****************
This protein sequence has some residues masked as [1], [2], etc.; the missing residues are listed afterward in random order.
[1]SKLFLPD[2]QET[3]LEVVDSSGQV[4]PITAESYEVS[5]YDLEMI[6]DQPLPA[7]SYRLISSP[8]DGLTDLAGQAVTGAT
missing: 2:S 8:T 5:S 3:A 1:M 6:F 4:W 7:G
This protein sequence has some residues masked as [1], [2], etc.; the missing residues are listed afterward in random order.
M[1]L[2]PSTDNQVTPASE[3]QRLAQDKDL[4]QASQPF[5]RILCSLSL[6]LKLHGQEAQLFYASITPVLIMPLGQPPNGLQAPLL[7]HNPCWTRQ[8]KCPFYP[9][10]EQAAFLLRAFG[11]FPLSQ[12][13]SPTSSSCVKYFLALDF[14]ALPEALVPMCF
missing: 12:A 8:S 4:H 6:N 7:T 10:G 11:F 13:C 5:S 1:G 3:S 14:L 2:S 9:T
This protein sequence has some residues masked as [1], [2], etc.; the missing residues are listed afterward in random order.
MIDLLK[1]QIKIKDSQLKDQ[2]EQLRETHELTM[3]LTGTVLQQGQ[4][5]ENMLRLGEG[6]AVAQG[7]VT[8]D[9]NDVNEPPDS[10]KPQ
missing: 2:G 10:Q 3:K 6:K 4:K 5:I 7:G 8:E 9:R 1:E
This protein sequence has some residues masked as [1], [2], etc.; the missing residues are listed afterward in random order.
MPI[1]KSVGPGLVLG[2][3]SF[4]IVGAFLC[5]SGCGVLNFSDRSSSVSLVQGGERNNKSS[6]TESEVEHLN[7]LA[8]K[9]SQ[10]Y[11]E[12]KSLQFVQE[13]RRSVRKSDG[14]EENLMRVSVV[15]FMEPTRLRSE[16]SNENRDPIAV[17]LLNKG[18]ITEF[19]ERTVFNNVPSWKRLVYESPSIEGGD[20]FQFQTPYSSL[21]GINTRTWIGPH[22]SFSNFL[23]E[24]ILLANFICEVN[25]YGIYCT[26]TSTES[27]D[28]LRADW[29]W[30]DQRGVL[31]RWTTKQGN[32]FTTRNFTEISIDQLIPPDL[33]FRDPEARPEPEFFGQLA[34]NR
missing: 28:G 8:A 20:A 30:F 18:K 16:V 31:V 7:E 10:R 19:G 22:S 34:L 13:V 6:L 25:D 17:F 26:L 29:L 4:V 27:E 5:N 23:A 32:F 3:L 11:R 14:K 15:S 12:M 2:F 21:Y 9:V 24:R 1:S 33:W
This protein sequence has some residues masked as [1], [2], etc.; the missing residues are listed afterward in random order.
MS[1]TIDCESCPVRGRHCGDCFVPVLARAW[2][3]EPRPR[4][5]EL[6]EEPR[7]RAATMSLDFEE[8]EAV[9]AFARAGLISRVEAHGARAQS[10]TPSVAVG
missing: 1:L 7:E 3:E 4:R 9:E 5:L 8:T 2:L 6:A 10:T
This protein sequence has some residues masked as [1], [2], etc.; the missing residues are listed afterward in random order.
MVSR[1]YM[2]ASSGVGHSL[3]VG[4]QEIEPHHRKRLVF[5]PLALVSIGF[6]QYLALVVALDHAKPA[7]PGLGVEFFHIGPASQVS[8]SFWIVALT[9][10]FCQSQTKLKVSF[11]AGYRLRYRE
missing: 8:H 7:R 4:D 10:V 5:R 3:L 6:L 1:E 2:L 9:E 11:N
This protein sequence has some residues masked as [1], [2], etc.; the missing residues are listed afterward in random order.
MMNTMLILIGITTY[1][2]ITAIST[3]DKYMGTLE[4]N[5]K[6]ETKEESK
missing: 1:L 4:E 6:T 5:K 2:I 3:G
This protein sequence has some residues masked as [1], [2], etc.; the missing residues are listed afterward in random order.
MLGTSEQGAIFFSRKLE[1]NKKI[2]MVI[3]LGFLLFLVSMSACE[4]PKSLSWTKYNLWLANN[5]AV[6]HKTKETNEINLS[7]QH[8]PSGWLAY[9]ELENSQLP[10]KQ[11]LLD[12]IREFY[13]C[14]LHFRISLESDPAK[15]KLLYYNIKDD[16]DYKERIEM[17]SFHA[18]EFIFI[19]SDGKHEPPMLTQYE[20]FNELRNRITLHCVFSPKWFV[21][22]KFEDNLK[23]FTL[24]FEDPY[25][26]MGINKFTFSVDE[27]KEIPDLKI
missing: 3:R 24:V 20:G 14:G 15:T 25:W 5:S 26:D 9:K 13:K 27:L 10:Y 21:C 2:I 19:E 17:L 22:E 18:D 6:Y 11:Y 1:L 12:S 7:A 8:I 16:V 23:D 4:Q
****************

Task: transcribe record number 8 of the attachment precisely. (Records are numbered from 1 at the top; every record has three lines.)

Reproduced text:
This protein sequence has some residues masked as [1], [2], etc.; the missing residues are listed afterward in random order.
MLGTSEQGAIFFSRKLE[1]NKKI[2]MVI[3]LGFLLFLVSMSACE[4]PKSLSWTKYNLWLANN[5]AV[6]HKTKETNEINLS[7]QH[8]PSGWLAY[9]ELENSQLP[10]KQ[11]LLD[12]IREFY[13]C[14]LHFRISLESDPAK[15]KLLYYNIKDD[16]DYKERIEM[17]SFHA[18]EFIFI[19]SDGKHEPPMLTQYE[20]FNELRNRITLHCVFSPKWFV[21][22]KFEDNLK[23]FTL[24]FEDPY[25][26]MGINKFTFSVDE[27]KEIPDLKI
missing: 3:R 24:V 20:G 14:G 15:T 25:W 5:S 26:D 9:K 13:K 27:L 10:Y 21:C 2:I 19:E 17:L 22:E 18:D 6:Y 11:Y 1:L 12:S 7:A 8:I 16:V 23:D 4:Q